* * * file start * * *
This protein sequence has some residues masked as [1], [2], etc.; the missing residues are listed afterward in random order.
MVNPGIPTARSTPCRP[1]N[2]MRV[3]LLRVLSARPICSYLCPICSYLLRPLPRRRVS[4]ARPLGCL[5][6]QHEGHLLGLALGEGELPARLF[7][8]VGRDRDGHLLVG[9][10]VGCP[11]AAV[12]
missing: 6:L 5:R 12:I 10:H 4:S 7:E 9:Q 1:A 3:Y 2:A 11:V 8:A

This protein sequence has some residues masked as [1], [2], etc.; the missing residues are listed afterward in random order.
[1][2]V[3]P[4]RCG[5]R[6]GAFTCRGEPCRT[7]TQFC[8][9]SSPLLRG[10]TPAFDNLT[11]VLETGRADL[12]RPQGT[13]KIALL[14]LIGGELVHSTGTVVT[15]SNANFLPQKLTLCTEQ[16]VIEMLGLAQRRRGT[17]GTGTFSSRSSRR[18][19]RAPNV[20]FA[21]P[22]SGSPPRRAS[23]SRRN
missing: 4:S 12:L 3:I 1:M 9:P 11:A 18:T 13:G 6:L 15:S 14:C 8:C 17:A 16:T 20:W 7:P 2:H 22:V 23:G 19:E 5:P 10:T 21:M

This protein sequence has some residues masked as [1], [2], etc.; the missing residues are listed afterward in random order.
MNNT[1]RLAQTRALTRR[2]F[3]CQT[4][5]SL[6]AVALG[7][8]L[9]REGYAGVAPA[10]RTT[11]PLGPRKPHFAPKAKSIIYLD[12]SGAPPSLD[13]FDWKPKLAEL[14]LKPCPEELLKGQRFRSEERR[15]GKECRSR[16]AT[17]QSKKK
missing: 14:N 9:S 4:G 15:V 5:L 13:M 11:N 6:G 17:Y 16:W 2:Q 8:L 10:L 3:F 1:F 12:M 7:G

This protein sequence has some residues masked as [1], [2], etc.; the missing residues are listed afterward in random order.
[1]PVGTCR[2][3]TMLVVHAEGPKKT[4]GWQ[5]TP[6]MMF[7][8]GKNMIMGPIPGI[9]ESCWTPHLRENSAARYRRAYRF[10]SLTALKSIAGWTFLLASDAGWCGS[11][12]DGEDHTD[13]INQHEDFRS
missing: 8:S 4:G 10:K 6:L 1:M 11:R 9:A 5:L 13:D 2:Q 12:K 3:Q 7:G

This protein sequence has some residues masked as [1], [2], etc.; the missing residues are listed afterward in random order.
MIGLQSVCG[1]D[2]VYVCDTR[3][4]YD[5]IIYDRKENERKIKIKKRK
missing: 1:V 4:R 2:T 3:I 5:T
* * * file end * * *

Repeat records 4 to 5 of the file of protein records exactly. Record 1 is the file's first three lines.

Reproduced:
This protein sequence has some residues masked as [1], [2], etc.; the missing residues are listed afterward in random order.
[1]PVGTCR[2][3]TMLVVHAEGPKKT[4]GWQ[5]TP[6]MMF[7][8]GKNMIMGPIPGI[9]ESCWTPHLRENSAARYRRAYRF[10]SLTALKSIAGWTFLLASDAGWCGS[11][12]DGEDHTD[13]INQHEDFRS
missing: 8:S 4:G 10:K 6:L 1:M 11:R 9:A 5:L 13:D 2:Q 12:K 3:Q 7:G

This protein sequence has some residues masked as [1], [2], etc.; the missing residues are listed afterward in random order.
MIGLQSVCG[1]D[2]VYVCDTR[3][4]YD[5]IIYDRKENERKIKIKKRK
missing: 1:V 4:R 2:T 3:I 5:T